You're likely part of the largest financial scandal in the world today if you have an adjustable-rate mortgage or a private student loan.
Or live in Baltimore.
The city is suing more than a dozen major banks, claiming the institutions conspired to manipulate the London Interbank Offered Rate, or Libor. This is a benchmark used to set interest rates on variable-rate credit cards and mortgages plus trillions of dollars' worth of financial instruments, including some purchased by the city of Baltimore.
Barclays is one of the banks being sued by Baltimore. Late last month, the bank agreed to pay more than $450 million to settle charges by American and British regulators that it attempted to rig Libor over several years. Its CEO and chief operating officer resigned. Now other big banks are under investigation by a who's who list of regulators and law enforcement agencies around the world.
Usually in financial scandals, consumers get burned. But if allegations in this one are true, the rate-rigging actually worked in their favor. That's because banks are being accused of manipulating Libor so it would be lower than it should have been, which means borrowers would end up paying less in interest.
But consumers may be hurt in other ways. If, say, Baltimore and other municipalities earned less on their investments than they should have, the cities might be forced to raise taxes or cut services to make up the difference.
And if this scandal turns out to be another case of banks behaving badly, it also could be enough to kill what little trust small investors still have in the markets.
"People are so cynical about financial markets," says Yuval Bar-Or, an adjunct professor at the Johns Hopkins Carey Business School and author of "Play to Prosper: The Small Investor's Survival Guide." "There is yet another huge scandal that's rocking the highest echelons. … It only makes [investors] have less and less faith in the financial markets."
Bar-Or worries that if small investors conclude that the whole system is rigged, they might avoid the stock market. And if that happens, he says, their nest eggs won't be able to keep up with inflation.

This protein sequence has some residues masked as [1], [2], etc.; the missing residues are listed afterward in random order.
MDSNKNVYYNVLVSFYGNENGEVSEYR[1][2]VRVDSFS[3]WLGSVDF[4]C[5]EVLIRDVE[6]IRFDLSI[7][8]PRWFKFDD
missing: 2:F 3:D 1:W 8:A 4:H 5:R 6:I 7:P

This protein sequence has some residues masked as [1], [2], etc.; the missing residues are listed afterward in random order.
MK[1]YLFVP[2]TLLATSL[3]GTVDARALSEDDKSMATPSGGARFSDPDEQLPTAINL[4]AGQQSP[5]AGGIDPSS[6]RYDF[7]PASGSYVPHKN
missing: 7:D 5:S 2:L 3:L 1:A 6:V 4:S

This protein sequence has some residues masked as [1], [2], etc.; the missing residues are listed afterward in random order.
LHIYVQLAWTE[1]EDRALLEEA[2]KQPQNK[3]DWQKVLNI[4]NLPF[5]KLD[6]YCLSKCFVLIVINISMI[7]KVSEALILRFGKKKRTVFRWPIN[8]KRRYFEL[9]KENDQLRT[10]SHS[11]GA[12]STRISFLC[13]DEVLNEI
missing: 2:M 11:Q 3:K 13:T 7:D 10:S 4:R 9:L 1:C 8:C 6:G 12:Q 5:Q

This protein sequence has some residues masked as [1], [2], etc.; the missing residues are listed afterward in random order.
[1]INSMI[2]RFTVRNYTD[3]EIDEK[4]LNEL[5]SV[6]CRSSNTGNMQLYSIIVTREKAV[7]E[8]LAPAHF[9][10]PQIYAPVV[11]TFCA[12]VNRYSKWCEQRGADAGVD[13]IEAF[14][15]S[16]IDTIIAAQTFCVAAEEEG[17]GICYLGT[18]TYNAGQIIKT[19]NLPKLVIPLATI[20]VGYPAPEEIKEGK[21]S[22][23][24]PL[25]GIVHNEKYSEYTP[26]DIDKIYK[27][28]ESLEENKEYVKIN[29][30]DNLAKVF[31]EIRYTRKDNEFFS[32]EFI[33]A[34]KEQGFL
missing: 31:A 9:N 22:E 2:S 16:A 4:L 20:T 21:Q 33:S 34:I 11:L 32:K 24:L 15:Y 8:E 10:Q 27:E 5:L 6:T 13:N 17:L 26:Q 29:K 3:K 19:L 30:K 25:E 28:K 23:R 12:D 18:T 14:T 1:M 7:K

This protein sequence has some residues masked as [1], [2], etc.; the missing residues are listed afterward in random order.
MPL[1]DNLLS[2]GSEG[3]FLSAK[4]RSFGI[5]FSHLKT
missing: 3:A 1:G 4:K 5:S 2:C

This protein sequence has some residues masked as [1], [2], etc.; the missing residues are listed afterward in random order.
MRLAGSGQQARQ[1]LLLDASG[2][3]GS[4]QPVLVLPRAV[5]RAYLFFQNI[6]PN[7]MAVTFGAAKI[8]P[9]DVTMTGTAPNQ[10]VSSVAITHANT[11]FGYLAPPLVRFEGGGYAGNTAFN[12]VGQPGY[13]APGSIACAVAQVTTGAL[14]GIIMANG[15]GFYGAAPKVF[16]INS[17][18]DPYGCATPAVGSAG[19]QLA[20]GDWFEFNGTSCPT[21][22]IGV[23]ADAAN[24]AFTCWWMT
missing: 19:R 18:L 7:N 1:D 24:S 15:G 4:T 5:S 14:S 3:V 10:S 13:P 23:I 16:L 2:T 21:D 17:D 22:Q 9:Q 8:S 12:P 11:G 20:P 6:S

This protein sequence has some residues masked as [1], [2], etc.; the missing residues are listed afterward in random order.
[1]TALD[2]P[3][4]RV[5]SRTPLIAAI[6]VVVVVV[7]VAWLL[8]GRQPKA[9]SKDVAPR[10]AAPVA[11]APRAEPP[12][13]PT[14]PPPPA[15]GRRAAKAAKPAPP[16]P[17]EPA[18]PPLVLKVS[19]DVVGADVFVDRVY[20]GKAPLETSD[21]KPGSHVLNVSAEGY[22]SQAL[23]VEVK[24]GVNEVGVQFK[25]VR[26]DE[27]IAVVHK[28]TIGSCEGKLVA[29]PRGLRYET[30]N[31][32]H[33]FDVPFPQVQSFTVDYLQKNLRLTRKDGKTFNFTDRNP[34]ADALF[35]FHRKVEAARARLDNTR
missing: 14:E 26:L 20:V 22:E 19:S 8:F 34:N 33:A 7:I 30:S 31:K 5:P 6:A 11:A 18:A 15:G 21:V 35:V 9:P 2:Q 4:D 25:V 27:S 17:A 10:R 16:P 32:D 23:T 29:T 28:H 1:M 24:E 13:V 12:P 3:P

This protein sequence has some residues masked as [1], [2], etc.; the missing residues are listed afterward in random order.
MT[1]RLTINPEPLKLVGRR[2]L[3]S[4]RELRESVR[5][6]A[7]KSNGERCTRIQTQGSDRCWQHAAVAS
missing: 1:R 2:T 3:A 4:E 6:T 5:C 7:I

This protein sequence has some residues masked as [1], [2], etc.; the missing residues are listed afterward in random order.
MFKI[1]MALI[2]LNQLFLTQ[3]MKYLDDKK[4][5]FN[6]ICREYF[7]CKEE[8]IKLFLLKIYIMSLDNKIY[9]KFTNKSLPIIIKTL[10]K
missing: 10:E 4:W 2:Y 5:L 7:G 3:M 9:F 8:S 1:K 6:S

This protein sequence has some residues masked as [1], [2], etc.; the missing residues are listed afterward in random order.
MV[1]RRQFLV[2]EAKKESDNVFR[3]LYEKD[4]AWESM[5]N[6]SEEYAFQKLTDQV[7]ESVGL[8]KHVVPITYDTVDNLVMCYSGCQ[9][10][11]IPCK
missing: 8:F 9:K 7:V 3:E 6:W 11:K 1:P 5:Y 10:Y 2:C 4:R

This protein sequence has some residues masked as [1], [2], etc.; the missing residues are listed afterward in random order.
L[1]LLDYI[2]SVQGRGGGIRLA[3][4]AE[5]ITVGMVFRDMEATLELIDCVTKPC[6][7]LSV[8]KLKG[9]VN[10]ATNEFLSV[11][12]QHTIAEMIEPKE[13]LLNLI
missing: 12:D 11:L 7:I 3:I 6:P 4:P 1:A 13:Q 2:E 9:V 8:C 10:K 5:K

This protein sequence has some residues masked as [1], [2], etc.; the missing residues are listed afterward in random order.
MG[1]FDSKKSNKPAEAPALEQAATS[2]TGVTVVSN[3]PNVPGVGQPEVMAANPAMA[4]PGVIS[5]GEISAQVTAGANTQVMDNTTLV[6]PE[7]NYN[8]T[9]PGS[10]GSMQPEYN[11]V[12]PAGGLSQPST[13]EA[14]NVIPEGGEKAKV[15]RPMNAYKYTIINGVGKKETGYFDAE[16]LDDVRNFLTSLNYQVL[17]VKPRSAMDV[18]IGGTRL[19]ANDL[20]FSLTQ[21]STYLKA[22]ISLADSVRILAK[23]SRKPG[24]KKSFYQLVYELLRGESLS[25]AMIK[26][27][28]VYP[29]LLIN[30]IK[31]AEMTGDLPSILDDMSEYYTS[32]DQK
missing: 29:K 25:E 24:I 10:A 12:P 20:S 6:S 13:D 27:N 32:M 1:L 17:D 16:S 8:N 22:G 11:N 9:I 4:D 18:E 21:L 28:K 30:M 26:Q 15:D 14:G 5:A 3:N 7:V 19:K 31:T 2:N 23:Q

Until now, most people likely never gave Libor a thought. According to the U.S. Commodity Futures Trading Commission, Libor is tied to more than $900 trillion worth of loans, swaps and futures contracts.
Amazingly, as critical as Libor is to the world markets, it's basically generated using the honor system. A panel of banks report daily to the British Bankers Association — a trade group, not a regulator — what rate they would expect to pay if they borrowed from another bank. Some of the highest and lowest rates are thrown out, and the rest are averaged. The resulting rate is published daily.
Baltimore's lawsuit involves the city's purchase of hundreds of millions of dollars in interest-rate swaps — an instrument used to protect the buyer from fluctuating rates — linked to Libor.
The city sued the banks last year in federal court in New York, and its lawsuit was consolidated with those filed by others, including pensions funds and Charles Schwab & Co. The banks named in the suit include such familiar names as Bank of America, JP Morgan Chase, Citibank, HSBC Bank, Deutsche Bank and Credit Suisse.
In lending, the riskier a borrower, the higher the interest rate that borrower must pay. Baltimore and other plaintiffs claim that the banks under-reported rates to make themselves look stronger in the aftermath of the 2007 financial crisis.
The city also claims that by keeping rates artificially low, the banks paid less interest to investors buying financial instruments tied to Libor.
Lawyers for the city say it's unclear how much in interest Baltimore lost.
"It is a significant amount of money," says City Solicitor George Nilson, who estimates the loss could range from the "high hundreds of thousands into the millions."
Just think of how many recreation centers, fire companies or school renovations could be financed with that money.
Late last month, the banks asked the court to throw out the Baltimore case, saying it had no facts to back up claims that the banks colluded to suppress interest rates.
If the banks were trying to hide financial weakness as Baltimore claims, they wouldn't have shared that information with competitors, the banks argued. Besides, the banks added, they don't benefit from keeping rates artificially low because that would reduce the amount they earn from borrowers. No decision has been made on the banks' request.
This scandal is far from over, but market experts predict that Libor's image eventually will recover.
But if investors' trust is to be restored, banks and regulators are going to have to make substantial changes to the way Libor is run.
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